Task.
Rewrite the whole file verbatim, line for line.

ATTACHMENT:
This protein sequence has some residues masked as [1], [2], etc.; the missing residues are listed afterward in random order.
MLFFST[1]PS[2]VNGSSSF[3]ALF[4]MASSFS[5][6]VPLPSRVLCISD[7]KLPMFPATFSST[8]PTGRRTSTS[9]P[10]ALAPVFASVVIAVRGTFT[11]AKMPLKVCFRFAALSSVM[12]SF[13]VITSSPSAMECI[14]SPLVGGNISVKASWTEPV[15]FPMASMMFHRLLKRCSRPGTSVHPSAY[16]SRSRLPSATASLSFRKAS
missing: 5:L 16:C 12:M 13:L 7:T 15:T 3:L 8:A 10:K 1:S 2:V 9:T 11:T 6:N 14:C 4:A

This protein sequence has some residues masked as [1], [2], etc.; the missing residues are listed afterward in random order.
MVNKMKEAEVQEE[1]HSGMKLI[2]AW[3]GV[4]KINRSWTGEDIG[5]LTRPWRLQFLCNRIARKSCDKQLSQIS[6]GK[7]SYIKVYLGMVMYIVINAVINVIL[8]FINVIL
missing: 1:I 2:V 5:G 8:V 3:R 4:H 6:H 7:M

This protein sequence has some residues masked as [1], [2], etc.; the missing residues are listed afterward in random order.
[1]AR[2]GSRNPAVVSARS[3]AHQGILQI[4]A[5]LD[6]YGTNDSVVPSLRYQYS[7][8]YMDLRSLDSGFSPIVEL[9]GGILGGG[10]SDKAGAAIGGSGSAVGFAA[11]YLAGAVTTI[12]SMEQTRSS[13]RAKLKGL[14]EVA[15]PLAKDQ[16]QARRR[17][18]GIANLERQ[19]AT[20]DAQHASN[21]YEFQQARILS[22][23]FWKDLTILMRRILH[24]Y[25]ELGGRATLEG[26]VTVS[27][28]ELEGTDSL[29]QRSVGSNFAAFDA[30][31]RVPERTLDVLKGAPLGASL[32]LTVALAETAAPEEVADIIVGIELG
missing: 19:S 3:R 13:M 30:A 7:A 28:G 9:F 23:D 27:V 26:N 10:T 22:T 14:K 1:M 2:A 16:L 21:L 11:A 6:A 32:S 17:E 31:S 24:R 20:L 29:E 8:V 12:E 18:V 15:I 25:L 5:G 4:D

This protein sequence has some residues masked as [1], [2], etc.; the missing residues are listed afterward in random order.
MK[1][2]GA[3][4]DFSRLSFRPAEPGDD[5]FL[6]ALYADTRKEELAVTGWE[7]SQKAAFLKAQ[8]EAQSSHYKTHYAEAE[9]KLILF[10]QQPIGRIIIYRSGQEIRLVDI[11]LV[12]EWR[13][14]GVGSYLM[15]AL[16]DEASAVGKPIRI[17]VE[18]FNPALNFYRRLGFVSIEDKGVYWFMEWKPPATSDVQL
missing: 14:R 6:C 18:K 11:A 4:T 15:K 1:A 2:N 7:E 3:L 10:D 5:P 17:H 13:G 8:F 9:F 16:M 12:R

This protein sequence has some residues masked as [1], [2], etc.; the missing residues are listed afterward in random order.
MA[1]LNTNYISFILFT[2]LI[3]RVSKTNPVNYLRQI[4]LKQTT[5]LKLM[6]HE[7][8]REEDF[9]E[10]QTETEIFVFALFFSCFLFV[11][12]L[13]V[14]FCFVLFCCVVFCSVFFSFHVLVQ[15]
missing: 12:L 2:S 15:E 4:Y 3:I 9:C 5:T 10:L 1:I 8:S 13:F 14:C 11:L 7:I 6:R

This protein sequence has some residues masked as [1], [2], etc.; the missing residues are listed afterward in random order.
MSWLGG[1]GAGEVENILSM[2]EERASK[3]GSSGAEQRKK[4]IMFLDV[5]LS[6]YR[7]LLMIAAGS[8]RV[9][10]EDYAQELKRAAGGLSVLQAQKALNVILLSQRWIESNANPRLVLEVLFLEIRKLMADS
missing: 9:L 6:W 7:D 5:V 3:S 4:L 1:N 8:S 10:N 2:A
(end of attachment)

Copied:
This protein sequence has some residues masked as [1], [2], etc.; the missing residues are listed afterward in random order.
MLFFST[1]PS[2]VNGSSSF[3]ALF[4]MASSFS[5][6]VPLPSRVLCISD[7]KLPMFPATFSST[8]PTGRRTSTS[9]P[10]ALAPVFASVVIAVRGTFT[11]AKMPLKVCFRFAALSSVM[12]SF[13]VITSSPSAMECI[14]SPLVGGNISVKASWTEPV[15]FPMASMMFHRLLKRCSRPGTSVHPSAY[16]SRSRLPSATASLSFRKAS
missing: 5:L 16:C 12:M 13:L 7:T 15:T 3:L 8:A 10:K 1:S 2:V 9:T 11:T 6:N 14:C 4:A

This protein sequence has some residues masked as [1], [2], etc.; the missing residues are listed afterward in random order.
MVNKMKEAEVQEE[1]HSGMKLI[2]AW[3]GV[4]KINRSWTGEDIG[5]LTRPWRLQFLCNRIARKSCDKQLSQIS[6]GK[7]SYIKVYLGMVMYIVINAVINVIL[8]FINVIL
missing: 1:I 2:V 5:G 8:V 3:R 4:H 6:H 7:M

This protein sequence has some residues masked as [1], [2], etc.; the missing residues are listed afterward in random order.
[1]AR[2]GSRNPAVVSARS[3]AHQGILQI[4]A[5]LD[6]YGTNDSVVPSLRYQYS[7][8]YMDLRSLDSGFSPIVEL[9]GGILGGG[10]SDKAGAAIGGSGSAVGFAA[11]YLAGAVTTI[12]SMEQTRSS[13]RAKLKGL[14]EVA[15]PLAKDQ[16]QARRR[17][18]GIANLERQ[19]AT[20]DAQHASN[21]YEFQQARILS[22][23]FWKDLTILMRRILH[24]Y[25]ELGGRATLEG[26]VTVS[27][28]ELEGTDSL[29]QRSVGSNFAAFDA[30][31]RVPERTLDVLKGAPLGASL[32]LTVALAETAAPEEVADIIVGIELG
missing: 19:S 3:R 13:M 30:A 7:A 28:G 9:F 23:D 27:V 26:N 10:T 22:T 14:K 1:M 2:A 16:L 21:L 11:A 6:A 32:S 17:E 31:S 24:R 20:L 29:E 8:V 12:E 18:V 15:I 25:L 5:G 4:D

This protein sequence has some residues masked as [1], [2], etc.; the missing residues are listed afterward in random order.
MK[1][2]GA[3][4]DFSRLSFRPAEPGDD[5]FL[6]ALYADTRKEELAVTGWE[7]SQKAAFLKAQ[8]EAQSSHYKTHYAEAE[9]KLILF[10]QQPIGRIIIYRSGQEIRLVDI[11]LV[12]EWR[13][14]GVGSYLM[15]AL[16]DEASAVGKPIRI[17]VE[18]FNPALNFYRRLGFVSIEDKGVYWFMEWKPPATSDVQL
missing: 14:R 6:C 18:K 11:A 4:T 15:K 1:A 2:N 7:E 3:L 10:D 5:P 17:H 13:G 8:F 9:F 16:M 12:R

This protein sequence has some residues masked as [1], [2], etc.; the missing residues are listed afterward in random order.
MA[1]LNTNYISFILFT[2]LI[3]RVSKTNPVNYLRQI[4]LKQTT[5]LKLM[6]HE[7][8]REEDF[9]E[10]QTETEIFVFALFFSCFLFV[11][12]L[13]V[14]FCFVLFCCVVFCSVFFSFHVLVQ[15]
missing: 12:L 2:S 15:E 4:Y 3:I 9:C 5:T 10:L 1:I 8:S 13:F 14:C 11:L 7:I 6:R

This protein sequence has some residues masked as [1], [2], etc.; the missing residues are listed afterward in random order.
MSWLGG[1]GAGEVENILSM[2]EERASK[3]GSSGAEQRKK[4]IMFLDV[5]LS[6]YR[7]LLMIAAGS[8]RV[9][10]EDYAQELKRAAGGLSVLQAQKALNVILLSQRWIESNANPRLVLEVLFLEIRKLMADS
missing: 9:L 6:W 7:D 5:V 3:S 4:L 1:N 8:S 10:N 2:A